The Journey Towards Gender Equality: Progress and Challenges

Equality between men and women is one of the human rights that individuals have fought for for many years.
Gender equality is the reality of equal ease to resources and opportunities, ranging from economic participation and decision-making power and it is also the value of different behaviors aspirations as well as needs regardless of gender.
The path to gender equality has been a tortuous one, but it is the gender journeys that we have made in recent decades that have been the most significant.

The status of women in this field has improved on several fronts through education, employment, and political representation. Despite such, there is a lot that has yet to be done to achieve equal gender.

It can not be denied that gender equality is important. It is fundamental to human rights and it is important for economic development, social progress, and peace.

The path toward gender equality has taken a lot of years, and it hasn’t been smooth, but progress has been achieved in recent decades. There is yet much more work that needs to be done to complete the track.

Today, we live in a world that is characterized by globalization where the gender role of women has moved to center stage and been actively contributing to all spheres of society.


Progress Over Time

Here are some milestones and achievements in the progress toward gender equality:

  • Education

    – In the past 50 years, the number of girls enrolled in primary school has increased from 52% to 90%.
    – In 2020, women made up 57% of all college students in the United States.
    – In 2021, women made up 49% of all science and engineering degree recipients in the United States.

  • Workplace

    – In 1963, the Equal Pay Act was passed, which made it illegal to pay women less than men for doing the same job.
    – In 1972, Title IX of the Education Amendments was passed, which prohibited sex discrimination in any educational institution that receives federal funding.
    – In 1993, the Family and Medical Leave Act was passed, which allows employees to take unpaid leave for family or medical reasons.
    – In 2010, the Lilly Ledbetter Fair Pay Act was passed, which made it easier for women to sue for pay discrimination.
    – In 2021, the number of women in the workforce reached an all-time high of 57%.

  • Legal Rights

    – In 1920, the 19th Amendment to the U.S. Constitution was ratified, which gave women the right to vote.
    – In 1967, the Supreme Court ruled in Loving v. Virginia that laws prohibiting interracial marriage were unconstitutional.
    – In 1973, the Supreme Court ruled in Roe v. Wade that women have a constitutional right to abortion.
    – In 1994, the Violence Against Women Act was passed, which provided funding for programs to prevent and respond to domestic violence, sexual assault, and stalking.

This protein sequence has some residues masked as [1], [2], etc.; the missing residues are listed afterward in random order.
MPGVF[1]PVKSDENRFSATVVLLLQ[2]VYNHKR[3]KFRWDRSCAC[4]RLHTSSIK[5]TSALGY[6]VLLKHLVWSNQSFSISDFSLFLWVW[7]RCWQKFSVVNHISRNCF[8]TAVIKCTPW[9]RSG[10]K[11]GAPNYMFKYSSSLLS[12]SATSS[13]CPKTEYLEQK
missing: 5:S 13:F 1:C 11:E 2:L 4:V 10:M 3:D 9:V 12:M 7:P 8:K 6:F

– In 2013, the Supreme Court ruled in United States v. Windsor that the Defense of Marriage Act (DOMA), which defined marriage as between one man and one woman, was unconstitutional.
    – In 2015, the Supreme Court ruled in Obergefell v. Hodges that same-sex couples have the constitutional right to marry.

  • Societal Attitudes

    – In the past 50 years, there has been a significant shift in societal attitudes towards gender equality.
    – A 2021 Pew Research Center survey found that 72% of Americans believe that women should have the same rights and opportunities as men.
    – A 2022 Gallup poll found that 83% of Americans believe that women should be able to work outside the home.

There are different strategies through which we can achieve gender equality. We have written a detailed article on the subject, that you may like to read: Championing Gender Equality: Impactful Strategies from Around the World


Empowering Women in Education

Education can empower women in many ways, including:

  • Improving women’s health: Education can lead to fewer unintended pregnancies and delayed marriage. Educated women are also more likely to be informed about nutrition and healthcare.

  • Increasing employment opportunities: Educated women are more likely to participate in the formal labor market and earn higher incomes.

  • Decreasing poverty: Education can decrease women’s poverty and has a greater impact on poverty and development than men’s education.

  • Improving child health: Educated women are more likely to have healthier children. Education is also one of the most influential factors in reducing infant mortality rates.

  • Challenging discrimination: Educated women can become agents of change, challenging discriminatory practices and attitudes within their families and communities.

  • Inspiring future generations: Educated women can inspire future generations.

  • Improving maternal mortality rates: Education contributes to lower maternal mortality rates.

  • Education can also help women:
    – Make informed choices and advocate for themselves